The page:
Jacob probably has a problem with the three little bones in his ears that transmit sound vibrations from the eardrum to the inner ear. Another possibility is an issue with the eardrum itself.
"...Deafness - a range of causes
The ear is our organ of hearing. At around 20 years of age, our hearing starts a gradual decline. Higher frequencies are usually the first to go. This age-related hearing loss is normal and doesn’t lead to total loss of hearing. Deafness can range from mild to profound and is caused by many different events including injury, disease and genetic defects. There are various ways to categorise deafness. The two main types of deafness are conductive deafness and nerve deafness. Deafness at birth is known as congenital deafness, while deafness that occurs after birth is called adventitious deafness. The most common cause of adventitious deafness is noise, which accounts for over one quarter of people affected by hearing loss.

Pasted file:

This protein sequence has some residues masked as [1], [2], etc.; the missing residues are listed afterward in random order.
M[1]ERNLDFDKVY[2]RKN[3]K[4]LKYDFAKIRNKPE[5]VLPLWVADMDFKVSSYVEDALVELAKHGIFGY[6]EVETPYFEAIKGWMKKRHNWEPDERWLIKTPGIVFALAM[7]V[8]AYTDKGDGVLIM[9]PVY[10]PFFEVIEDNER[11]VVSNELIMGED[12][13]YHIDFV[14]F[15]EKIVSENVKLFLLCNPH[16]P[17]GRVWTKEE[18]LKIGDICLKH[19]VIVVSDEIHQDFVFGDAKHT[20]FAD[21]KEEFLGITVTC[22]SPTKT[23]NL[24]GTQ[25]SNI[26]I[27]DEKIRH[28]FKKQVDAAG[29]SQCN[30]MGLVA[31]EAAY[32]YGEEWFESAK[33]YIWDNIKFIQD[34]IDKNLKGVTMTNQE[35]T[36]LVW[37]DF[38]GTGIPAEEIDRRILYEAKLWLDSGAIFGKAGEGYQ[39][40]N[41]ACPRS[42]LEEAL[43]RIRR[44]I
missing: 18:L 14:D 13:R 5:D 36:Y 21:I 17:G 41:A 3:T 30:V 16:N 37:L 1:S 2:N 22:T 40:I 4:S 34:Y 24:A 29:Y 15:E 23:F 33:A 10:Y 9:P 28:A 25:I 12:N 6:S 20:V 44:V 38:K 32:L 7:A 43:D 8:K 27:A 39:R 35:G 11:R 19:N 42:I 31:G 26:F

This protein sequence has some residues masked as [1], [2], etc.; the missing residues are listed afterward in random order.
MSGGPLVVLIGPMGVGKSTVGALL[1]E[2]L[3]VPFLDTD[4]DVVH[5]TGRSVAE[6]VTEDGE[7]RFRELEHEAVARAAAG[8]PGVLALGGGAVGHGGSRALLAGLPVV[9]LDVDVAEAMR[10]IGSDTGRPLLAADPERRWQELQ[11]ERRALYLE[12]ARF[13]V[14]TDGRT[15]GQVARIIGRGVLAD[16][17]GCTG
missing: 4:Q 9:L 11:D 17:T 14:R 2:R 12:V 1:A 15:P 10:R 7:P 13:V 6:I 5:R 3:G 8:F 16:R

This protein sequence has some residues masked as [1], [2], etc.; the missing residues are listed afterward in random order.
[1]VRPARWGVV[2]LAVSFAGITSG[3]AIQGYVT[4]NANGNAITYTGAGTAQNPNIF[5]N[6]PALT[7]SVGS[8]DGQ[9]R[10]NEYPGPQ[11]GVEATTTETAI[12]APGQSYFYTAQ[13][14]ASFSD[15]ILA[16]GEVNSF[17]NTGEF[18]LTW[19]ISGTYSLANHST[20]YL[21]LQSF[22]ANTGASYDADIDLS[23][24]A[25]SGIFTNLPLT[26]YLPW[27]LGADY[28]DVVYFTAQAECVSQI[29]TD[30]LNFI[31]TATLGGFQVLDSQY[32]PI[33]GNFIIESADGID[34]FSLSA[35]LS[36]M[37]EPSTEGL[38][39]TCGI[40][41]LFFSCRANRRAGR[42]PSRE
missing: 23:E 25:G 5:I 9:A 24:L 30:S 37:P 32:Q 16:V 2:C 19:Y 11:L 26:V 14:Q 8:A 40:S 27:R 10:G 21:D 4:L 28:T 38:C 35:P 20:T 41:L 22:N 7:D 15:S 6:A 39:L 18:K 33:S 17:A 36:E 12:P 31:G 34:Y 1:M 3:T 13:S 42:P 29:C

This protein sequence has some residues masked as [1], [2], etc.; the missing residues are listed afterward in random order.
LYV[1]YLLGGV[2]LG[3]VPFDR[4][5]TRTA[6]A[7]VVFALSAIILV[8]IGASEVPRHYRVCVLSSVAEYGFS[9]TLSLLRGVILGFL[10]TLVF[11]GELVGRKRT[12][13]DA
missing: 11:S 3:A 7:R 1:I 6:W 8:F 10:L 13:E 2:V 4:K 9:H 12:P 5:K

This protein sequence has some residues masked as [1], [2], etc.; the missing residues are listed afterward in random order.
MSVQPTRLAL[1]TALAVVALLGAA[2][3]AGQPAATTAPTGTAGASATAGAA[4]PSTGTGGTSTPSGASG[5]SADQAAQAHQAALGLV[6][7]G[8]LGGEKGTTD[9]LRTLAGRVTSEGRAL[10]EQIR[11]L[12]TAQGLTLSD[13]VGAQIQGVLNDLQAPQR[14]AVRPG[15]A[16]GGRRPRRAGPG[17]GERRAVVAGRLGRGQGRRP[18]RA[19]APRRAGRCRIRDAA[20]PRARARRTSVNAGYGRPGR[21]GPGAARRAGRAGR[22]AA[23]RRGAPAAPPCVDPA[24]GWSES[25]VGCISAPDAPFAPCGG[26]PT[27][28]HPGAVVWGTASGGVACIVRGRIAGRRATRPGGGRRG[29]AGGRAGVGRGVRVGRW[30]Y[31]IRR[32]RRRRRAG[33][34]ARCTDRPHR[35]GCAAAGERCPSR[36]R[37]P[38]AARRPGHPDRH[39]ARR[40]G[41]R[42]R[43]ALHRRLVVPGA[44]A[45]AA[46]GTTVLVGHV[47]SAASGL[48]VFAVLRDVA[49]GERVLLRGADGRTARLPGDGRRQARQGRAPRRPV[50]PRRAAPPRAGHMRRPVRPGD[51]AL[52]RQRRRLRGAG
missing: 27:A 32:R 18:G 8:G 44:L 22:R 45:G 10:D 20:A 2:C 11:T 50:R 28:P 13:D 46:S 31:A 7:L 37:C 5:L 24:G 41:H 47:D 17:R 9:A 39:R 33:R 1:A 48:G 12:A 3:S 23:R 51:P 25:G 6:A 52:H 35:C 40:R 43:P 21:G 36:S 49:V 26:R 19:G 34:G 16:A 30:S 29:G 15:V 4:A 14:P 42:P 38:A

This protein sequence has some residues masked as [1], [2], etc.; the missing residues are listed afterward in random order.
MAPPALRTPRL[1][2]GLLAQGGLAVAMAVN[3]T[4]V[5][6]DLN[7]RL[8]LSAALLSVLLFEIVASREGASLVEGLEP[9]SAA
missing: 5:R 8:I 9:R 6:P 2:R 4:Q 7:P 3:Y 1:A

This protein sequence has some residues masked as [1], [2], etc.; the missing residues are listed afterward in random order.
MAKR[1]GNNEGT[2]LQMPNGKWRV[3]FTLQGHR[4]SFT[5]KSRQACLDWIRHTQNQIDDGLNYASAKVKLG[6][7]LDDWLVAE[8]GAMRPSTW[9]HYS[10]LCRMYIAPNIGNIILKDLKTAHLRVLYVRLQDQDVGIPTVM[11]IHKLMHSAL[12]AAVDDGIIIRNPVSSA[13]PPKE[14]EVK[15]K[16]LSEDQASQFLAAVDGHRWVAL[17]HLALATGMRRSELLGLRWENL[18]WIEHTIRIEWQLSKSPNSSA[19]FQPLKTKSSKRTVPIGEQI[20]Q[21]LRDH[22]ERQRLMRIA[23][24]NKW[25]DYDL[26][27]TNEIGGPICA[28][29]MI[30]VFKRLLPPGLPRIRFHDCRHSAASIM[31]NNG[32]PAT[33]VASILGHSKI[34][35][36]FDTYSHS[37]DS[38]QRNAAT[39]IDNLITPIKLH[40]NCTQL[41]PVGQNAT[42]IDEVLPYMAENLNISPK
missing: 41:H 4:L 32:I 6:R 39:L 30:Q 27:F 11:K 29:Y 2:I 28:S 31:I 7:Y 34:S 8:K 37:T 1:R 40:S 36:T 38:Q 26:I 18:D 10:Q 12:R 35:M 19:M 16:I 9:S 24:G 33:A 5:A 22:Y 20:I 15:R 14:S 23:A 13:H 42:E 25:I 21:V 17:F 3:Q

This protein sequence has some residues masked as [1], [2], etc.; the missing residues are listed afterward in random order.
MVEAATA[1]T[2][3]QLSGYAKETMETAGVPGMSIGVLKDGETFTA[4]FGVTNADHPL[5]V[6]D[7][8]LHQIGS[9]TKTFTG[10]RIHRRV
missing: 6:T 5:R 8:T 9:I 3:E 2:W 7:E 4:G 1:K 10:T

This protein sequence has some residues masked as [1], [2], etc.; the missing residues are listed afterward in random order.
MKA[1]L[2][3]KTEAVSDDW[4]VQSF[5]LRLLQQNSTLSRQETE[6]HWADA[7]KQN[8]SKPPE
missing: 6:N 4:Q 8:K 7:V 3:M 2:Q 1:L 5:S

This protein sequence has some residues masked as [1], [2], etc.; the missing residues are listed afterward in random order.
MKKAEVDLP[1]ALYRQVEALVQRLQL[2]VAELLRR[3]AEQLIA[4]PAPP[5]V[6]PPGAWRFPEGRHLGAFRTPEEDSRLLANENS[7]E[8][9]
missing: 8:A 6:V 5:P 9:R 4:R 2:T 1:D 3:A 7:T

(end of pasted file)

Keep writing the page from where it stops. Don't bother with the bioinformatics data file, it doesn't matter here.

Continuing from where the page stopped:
The ear is made up of three different parts, including:
* Outer ear - includes the part you can see. Its shape helps to collect sound waves. A tube leads inward to the eardrum.
* Middle ear - separated from the outer ear by the eardrum. The middle ear contains three tiny bones called the malleus (hammer bone), the incus (anvil bone) and the stapes (stirrup bone). These bones amplify the movement of the eardrum produced by sound waves. The Eustachian tube attaches the middle ear to the back of the throat and helps to equalise air pressure.
* Inner ear - sound waves are picked up by a little spiral-shaped organ called the cochlear. Hairs on the cochlear sense the vibration and pass the message - interpreted into electrical impulses - on to the brain via the cochlear nerve.
Conductive deafness is caused by the failure of the three tiny bones inside the middle ear to pass along sound waves to the inner ear. Another common cause of conductive deafness is the failure of the eardrum to vibrate in response to sound waves. A build-up of fluid in the ear canal, for example, could dampen the movement of the eardrum. In many cases, treatment is available for conductive deafness and normal hearing will return...."